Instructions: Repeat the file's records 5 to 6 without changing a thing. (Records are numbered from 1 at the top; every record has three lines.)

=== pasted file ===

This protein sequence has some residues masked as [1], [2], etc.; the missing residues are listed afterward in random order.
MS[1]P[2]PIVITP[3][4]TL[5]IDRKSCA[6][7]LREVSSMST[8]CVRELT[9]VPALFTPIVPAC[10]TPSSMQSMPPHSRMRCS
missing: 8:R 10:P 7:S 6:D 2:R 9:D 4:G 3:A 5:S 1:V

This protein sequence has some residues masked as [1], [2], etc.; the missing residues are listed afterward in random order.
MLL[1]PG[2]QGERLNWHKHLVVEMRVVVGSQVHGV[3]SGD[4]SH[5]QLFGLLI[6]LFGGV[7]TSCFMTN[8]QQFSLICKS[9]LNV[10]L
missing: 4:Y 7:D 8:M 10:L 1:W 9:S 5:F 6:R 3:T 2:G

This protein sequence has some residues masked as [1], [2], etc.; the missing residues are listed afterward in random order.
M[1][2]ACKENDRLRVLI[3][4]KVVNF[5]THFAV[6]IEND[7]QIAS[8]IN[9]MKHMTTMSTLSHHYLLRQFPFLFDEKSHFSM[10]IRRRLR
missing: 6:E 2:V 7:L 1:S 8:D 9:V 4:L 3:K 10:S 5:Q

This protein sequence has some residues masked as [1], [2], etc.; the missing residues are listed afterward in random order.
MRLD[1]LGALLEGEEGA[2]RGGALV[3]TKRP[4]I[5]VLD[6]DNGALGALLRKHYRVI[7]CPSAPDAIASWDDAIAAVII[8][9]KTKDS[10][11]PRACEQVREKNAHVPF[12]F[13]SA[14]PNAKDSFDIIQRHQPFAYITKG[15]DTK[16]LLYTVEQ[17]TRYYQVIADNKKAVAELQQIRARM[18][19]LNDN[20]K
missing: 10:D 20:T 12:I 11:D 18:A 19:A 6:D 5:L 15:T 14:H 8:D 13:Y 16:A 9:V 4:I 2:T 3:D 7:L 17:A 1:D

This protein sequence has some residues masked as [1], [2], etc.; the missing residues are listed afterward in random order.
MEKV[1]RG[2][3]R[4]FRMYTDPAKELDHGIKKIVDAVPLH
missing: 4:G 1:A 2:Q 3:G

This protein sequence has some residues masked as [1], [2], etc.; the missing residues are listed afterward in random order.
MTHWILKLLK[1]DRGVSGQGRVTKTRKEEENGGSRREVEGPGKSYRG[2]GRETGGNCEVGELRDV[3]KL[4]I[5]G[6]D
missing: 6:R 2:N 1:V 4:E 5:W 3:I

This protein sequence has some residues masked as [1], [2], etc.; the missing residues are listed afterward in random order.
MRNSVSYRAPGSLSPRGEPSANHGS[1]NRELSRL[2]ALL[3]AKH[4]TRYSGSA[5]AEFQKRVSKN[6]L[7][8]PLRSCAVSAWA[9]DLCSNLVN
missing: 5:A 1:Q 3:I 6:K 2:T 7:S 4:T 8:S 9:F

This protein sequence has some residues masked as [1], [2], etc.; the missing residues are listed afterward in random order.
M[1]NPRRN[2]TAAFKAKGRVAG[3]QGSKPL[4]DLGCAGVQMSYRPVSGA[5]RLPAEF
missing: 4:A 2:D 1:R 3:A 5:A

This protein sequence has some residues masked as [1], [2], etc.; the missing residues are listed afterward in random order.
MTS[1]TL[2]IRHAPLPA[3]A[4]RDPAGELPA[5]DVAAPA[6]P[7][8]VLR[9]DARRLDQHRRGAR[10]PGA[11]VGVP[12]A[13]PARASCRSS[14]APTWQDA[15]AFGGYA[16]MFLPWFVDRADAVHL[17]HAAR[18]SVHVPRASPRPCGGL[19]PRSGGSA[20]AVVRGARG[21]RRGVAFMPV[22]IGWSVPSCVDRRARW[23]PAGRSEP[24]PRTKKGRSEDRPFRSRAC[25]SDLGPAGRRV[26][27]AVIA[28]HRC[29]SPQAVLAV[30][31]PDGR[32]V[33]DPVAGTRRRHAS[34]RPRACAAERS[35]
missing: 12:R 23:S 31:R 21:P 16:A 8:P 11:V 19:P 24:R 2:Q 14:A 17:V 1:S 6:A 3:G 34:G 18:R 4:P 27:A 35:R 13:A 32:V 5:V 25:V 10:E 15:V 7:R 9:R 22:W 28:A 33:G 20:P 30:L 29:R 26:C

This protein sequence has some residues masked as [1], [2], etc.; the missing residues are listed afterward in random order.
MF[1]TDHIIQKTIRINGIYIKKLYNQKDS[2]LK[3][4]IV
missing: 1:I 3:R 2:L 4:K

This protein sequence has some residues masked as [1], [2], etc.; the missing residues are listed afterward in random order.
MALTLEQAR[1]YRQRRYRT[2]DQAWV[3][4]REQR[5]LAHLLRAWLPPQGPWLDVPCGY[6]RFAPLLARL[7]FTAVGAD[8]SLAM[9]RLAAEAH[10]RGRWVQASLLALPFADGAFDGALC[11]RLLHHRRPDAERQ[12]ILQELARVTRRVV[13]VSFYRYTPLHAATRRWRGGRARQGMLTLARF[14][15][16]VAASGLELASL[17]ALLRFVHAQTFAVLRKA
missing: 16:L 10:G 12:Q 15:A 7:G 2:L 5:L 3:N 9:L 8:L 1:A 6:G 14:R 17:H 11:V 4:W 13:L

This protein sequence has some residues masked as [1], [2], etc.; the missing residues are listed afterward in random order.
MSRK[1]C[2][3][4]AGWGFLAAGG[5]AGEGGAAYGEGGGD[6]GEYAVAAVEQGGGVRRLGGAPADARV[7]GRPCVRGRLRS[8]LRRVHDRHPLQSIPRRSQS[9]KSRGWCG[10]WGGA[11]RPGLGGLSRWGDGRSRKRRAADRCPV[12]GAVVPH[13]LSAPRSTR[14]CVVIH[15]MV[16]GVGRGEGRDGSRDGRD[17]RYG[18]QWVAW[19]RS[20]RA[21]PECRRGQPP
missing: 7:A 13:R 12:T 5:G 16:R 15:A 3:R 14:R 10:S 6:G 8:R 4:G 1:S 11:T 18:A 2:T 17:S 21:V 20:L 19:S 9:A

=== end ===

This protein sequence has some residues masked as [1], [2], etc.; the missing residues are listed afterward in random order.
MEKV[1]RG[2][3]R[4]FRMYTDPAKELDHGIKKIVDAVPLH
missing: 4:G 1:A 2:Q 3:G

This protein sequence has some residues masked as [1], [2], etc.; the missing residues are listed afterward in random order.
MTHWILKLLK[1]DRGVSGQGRVTKTRKEEENGGSRREVEGPGKSYRG[2]GRETGGNCEVGELRDV[3]KL[4]I[5]G[6]D
missing: 6:R 2:N 1:V 4:E 5:W 3:I